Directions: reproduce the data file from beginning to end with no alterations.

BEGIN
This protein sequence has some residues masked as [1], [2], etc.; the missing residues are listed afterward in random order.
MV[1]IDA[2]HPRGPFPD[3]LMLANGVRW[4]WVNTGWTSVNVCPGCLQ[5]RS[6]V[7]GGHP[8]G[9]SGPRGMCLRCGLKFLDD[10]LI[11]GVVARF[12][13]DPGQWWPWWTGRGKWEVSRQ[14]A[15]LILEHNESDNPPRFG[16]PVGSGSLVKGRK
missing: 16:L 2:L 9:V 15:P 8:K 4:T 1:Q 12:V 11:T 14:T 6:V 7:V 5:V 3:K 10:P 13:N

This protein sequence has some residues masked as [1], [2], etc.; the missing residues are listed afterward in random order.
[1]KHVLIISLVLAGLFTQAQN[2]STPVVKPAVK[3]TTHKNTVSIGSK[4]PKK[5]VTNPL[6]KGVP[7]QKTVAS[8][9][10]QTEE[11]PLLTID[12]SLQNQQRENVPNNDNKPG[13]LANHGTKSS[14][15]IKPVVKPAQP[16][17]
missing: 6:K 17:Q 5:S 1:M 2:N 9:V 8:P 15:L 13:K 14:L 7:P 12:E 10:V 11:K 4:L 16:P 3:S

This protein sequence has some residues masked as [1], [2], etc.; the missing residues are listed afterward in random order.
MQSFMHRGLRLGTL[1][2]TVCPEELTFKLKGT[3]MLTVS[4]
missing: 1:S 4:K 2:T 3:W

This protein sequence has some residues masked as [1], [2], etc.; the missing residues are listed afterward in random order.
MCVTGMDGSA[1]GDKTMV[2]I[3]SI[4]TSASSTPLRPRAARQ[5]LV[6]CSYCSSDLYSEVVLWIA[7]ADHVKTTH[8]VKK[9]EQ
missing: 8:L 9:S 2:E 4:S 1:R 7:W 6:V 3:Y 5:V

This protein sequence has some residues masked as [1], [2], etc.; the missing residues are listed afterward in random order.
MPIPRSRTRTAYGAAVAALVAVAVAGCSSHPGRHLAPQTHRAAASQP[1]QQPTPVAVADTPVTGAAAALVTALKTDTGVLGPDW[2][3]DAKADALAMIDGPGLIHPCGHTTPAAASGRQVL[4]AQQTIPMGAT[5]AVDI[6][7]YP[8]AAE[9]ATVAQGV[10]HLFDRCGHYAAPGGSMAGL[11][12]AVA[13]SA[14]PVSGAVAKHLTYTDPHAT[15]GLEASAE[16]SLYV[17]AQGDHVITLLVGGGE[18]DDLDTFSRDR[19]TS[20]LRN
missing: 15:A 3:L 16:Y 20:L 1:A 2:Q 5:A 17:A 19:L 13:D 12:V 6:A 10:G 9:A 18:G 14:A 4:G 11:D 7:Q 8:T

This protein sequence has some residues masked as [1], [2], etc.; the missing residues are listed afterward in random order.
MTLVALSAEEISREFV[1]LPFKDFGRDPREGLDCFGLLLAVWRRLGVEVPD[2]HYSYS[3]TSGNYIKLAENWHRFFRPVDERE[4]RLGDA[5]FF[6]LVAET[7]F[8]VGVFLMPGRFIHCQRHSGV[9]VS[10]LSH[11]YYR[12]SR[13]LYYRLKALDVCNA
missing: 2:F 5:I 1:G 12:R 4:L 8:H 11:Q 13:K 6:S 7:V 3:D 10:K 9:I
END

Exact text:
This protein sequence has some residues masked as [1], [2], etc.; the missing residues are listed afterward in random order.
MV[1]IDA[2]HPRGPFPD[3]LMLANGVRW[4]WVNTGWTSVNVCPGCLQ[5]RS[6]V[7]GGHP[8]G[9]SGPRGMCLRCGLKFLDD[10]LI[11]GVVARF[12][13]DPGQWWPWWTGRGKWEVSRQ[14]A[15]LILEHNESDNPPRFG[16]PVGSGSLVKGRK
missing: 16:L 2:L 9:V 15:P 8:K 4:T 1:Q 12:V 11:T 14:T 6:V 7:V 5:V 3:K 10:P 13:N

This protein sequence has some residues masked as [1], [2], etc.; the missing residues are listed afterward in random order.
[1]KHVLIISLVLAGLFTQAQN[2]STPVVKPAVK[3]TTHKNTVSIGSK[4]PKK[5]VTNPL[6]KGVP[7]QKTVAS[8][9][10]QTEE[11]PLLTID[12]SLQNQQRENVPNNDNKPG[13]LANHGTKSS[14][15]IKPVVKPAQP[16][17]
missing: 6:K 17:Q 5:S 1:M 2:N 9:V 8:P 15:L 13:K 14:L 7:P 12:E 10:V 11:K 4:L 16:P 3:S

This protein sequence has some residues masked as [1], [2], etc.; the missing residues are listed afterward in random order.
MQSFMHRGLRLGTL[1][2]TVCPEELTFKLKGT[3]MLTVS[4]
missing: 1:S 4:K 2:T 3:W

This protein sequence has some residues masked as [1], [2], etc.; the missing residues are listed afterward in random order.
MCVTGMDGSA[1]GDKTMV[2]I[3]SI[4]TSASSTPLRPRAARQ[5]LV[6]CSYCSSDLYSEVVLWIA[7]ADHVKTTH[8]VKK[9]EQ
missing: 8:L 9:S 2:E 4:S 1:R 7:W 6:V 3:Y 5:V

This protein sequence has some residues masked as [1], [2], etc.; the missing residues are listed afterward in random order.
MPIPRSRTRTAYGAAVAALVAVAVAGCSSHPGRHLAPQTHRAAASQP[1]QQPTPVAVADTPVTGAAAALVTALKTDTGVLGPDW[2][3]DAKADALAMIDGPGLIHPCGHTTPAAASGRQVL[4]AQQTIPMGAT[5]AVDI[6][7]YP[8]AAE[9]ATVAQGV[10]HLFDRCGHYAAPGGSMAGL[11][12]AVA[13]SA[14]PVSGAVAKHLTYTDPHAT[15]GLEASAE[16]SLYV[17]AQGDHVITLLVGGGE[18]DDLDTFSRDR[19]TS[20]LRN
missing: 15:A 3:L 16:Y 20:L 1:A 2:Q 5:A 17:A 19:L 13:D 12:V 6:A 10:G 9:A 18:G 14:A 4:G 11:D 7:Q 8:T

This protein sequence has some residues masked as [1], [2], etc.; the missing residues are listed afterward in random order.
MTLVALSAEEISREFV[1]LPFKDFGRDPREGLDCFGLLLAVWRRLGVEVPD[2]HYSYS[3]TSGNYIKLAENWHRFFRPVDERE[4]RLGDA[5]FF[6]LVAET[7]F[8]VGVFLMPGRFIHCQRHSGV[9]VS[10]LSH[11]YYR[12]SR[13]LYYRLKALDVCNA
missing: 2:F 5:I 1:G 12:R 4:L 8:H 11:Q 13:K 6:S 7:V 3:D 10:K 9:I